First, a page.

Unfaced insulation, as the name suggests, lacks the facing material found in faced insulation.

Without a vapor barrier, unfaced insulation is typically used in dry, interior locations where moisture is not a concern.

Unfaced insulation offers soundproofing benefits and is generally more cost-friendly than faced insulation.

Where to Install Unfaced Insulation

Unfaced insulation is suitable for dry, interior locations where moisture is not a significant risk factor.

Here are common areas where unfaced insulation is installed:

  • Interior walls: Unfaced insulation can be installed within interior walls to provide thermal insulation and soundproofing.
  • Under floors: Unfaced insulation helps insulate floors and prevents heat loss.
  • Ceilings: Unfaced insulation can be used to insulate ceilings and reduce heat transfer between different levels of a home.
  • Attic floors: When the attic is used as a living space, unfaced insulation beneath the floor helps maintain a comfortable temperature.
  • Crawl spaces: Unfaced insulation can be applied in crawl spaces to prevent heat loss and improve energy efficiency.

Unfaced Insulation Materials

Unfaced insulation is available in a variety of materials, providing flexibility in terms of performance and cost.

Here are some commonly used materials for unfaced insulation:

  • Fiberglass: Fiberglass insulation is one of the most popular types of unfaced insulation due to its affordability and versatility.
  • Mineral wool: Mineral wool insulation offers excellent fire resistance and soundproofing properties, making it suitable for various applications.
  • Plastic: Unfaced plastic insulation, such as polyethylene foam, is commonly used in applications where moisture resistance is required.
  • Polystyrene: Unfaced polystyrene insulation, known for its high R-value, is often used in areas that require superior thermal insulation.
  • Polyurethane: Unfaced polyurethane foam insulation provides excellent thermal insulation and is commonly used in residential and commercial buildings.
  • Foam boards: Unfaced foam boards, such as expanded polystyrene (EPS) or extruded polystyrene (XPS), are popular choices for insulation in walls and roofs.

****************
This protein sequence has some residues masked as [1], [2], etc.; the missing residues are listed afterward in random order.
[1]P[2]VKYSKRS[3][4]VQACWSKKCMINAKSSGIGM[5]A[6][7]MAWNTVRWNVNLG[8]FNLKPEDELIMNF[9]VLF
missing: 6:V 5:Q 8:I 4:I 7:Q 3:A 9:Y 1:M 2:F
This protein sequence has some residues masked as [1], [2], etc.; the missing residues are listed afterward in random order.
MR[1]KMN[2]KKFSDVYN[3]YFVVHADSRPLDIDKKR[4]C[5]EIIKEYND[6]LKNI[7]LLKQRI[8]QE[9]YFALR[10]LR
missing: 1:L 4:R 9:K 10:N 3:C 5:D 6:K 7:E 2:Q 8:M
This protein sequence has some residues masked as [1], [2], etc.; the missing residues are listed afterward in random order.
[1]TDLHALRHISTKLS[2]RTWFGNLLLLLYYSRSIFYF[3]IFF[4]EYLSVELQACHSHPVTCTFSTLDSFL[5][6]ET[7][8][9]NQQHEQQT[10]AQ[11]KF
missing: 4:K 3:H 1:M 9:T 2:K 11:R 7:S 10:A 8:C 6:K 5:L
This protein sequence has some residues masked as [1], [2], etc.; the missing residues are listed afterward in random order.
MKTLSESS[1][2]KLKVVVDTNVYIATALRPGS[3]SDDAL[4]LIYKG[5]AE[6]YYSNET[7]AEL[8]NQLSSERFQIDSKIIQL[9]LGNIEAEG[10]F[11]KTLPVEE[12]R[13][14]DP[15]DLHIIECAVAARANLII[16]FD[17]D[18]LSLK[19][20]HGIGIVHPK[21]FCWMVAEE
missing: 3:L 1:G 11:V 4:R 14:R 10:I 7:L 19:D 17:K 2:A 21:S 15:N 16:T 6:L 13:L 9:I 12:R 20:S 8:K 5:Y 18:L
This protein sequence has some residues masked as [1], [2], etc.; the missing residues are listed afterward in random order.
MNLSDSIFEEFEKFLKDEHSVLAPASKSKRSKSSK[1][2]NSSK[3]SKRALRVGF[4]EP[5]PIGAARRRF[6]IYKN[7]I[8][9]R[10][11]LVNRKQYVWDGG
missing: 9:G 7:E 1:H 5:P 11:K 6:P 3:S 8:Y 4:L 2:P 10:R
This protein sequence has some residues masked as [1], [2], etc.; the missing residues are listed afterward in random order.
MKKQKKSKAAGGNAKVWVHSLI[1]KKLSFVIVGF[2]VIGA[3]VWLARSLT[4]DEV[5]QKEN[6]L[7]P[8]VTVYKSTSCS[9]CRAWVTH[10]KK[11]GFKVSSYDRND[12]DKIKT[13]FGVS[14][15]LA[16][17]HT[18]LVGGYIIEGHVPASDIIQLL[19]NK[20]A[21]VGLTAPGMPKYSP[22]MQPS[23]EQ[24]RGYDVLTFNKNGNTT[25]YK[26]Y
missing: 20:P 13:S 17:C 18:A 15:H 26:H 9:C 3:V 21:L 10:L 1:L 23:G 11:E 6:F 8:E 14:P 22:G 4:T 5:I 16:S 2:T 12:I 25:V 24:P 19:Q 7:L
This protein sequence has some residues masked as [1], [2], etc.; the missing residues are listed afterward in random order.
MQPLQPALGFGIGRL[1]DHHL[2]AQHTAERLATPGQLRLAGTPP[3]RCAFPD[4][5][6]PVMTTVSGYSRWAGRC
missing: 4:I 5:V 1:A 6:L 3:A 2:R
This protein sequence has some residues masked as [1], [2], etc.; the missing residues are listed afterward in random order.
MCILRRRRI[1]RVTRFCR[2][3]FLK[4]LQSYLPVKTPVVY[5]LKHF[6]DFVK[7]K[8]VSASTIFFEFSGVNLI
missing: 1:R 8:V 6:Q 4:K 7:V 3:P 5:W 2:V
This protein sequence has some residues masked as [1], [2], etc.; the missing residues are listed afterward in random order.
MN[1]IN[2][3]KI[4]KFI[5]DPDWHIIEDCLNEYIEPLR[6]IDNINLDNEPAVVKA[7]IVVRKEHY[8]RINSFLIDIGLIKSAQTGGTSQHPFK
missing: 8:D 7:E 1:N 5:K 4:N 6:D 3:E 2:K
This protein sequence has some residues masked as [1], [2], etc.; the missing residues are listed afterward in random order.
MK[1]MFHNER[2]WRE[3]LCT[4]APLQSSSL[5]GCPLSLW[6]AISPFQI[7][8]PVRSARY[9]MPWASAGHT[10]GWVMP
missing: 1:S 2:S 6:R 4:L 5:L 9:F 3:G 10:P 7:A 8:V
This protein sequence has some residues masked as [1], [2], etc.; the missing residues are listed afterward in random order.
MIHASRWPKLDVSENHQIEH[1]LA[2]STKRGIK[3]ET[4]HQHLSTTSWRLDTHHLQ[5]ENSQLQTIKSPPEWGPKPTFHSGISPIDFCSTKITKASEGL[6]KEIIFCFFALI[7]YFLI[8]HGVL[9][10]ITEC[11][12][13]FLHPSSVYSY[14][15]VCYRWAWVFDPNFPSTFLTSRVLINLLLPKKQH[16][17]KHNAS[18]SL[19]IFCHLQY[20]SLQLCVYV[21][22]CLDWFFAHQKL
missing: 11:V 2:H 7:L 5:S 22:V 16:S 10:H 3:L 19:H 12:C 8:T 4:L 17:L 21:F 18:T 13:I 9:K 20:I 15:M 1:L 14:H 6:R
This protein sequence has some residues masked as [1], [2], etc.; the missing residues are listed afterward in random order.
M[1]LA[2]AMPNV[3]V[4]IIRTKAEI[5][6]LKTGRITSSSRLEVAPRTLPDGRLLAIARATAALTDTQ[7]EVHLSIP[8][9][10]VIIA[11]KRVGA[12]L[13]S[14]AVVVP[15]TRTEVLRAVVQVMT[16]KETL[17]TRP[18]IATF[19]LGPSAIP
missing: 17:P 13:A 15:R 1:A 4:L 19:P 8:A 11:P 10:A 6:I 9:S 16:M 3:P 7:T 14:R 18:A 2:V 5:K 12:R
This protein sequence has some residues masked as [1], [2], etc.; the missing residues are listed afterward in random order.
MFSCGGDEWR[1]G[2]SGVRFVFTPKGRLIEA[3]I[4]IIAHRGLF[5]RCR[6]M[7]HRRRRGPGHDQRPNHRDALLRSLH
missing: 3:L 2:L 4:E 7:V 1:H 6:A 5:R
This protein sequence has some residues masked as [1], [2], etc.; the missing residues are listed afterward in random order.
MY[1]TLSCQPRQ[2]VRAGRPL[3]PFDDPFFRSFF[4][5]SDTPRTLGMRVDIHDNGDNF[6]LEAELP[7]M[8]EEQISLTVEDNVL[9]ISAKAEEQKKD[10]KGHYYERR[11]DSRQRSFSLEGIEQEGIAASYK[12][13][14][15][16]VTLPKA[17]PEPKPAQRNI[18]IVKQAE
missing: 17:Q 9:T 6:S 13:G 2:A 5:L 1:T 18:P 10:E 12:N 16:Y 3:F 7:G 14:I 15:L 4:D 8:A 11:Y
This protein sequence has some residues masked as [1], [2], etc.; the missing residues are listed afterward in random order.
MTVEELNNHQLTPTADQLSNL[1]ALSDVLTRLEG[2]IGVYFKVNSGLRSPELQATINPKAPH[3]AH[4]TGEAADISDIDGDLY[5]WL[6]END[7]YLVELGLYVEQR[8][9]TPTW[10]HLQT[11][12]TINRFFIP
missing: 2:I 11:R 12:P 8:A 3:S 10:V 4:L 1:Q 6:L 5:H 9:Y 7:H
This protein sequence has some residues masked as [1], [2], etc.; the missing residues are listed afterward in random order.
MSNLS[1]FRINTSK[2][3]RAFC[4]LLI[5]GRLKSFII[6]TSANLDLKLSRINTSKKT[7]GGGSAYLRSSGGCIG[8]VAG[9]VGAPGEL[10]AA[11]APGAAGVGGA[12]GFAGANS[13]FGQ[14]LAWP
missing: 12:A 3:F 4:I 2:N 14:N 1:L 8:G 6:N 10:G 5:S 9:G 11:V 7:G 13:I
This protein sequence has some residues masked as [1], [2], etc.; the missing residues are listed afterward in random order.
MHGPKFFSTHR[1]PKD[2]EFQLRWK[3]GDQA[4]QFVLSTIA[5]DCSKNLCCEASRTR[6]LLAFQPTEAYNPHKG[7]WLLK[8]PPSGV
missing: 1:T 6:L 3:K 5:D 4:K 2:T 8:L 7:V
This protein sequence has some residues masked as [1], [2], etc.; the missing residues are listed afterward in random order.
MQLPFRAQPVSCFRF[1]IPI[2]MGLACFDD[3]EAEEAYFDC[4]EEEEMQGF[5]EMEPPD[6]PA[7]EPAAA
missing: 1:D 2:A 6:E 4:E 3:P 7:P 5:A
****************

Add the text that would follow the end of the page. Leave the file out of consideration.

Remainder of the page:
• Cellulose: Made from recycled paper, unfaced cellulose insulation is an eco-friendly option that provides good thermal performance.

Cost of Unfaced Insulation

The cost of unfaced insulation varies depending on factors such as the material used and the desired R-value.

On average, unfaced insulation costs between $0.50 and $1.75 per square foot, including installation.

Keep in mind that specialized materials or higher R-values may increase the cost.

Pros of Unfaced Insulation

  • Enhanced warmth: Unfaced insulation helps keep your home warmer by reducing heat loss through walls, floors, and ceilings.
  • Soundproofing: Unfaced insulation has sound-dampening properties, making it ideal for areas where noise reduction is desired.
  • Fire resistance: Many unfaced insulation materials, such as fiberglass and mineral wool, are naturally fire-resistant.
  • Layering capability: Unlike faced insulation, unfaced insulation can be layered to achieve higher R-values and improve energy efficiency.
  • Material options: Unfaced insulation is available in a wide range of materials, allowing homeowners to choose the most suitable option for their specific needs.
  • Cost-friendly: Unfaced insulation is generally more affordable compared to faced insulation, making it an attractive option for budget-conscious homeowners.

Cons of Unfaced Insulation

  • Harder installation: Unfaced insulation can be more challenging to install compared to faced insulation, as it requires additional securing methods and may tear more easily.
  • No moisture resistance: Unlike faced insulation, unfaced insulation lacks a vapor barrier, making it unsuitable for areas with high humidity or moisture levels.

Faced vs Unfaced Insulation: A Comparison

When deciding between faced and unfaced insulation, it’s essential to consider the specific requirements of your home and the intended application.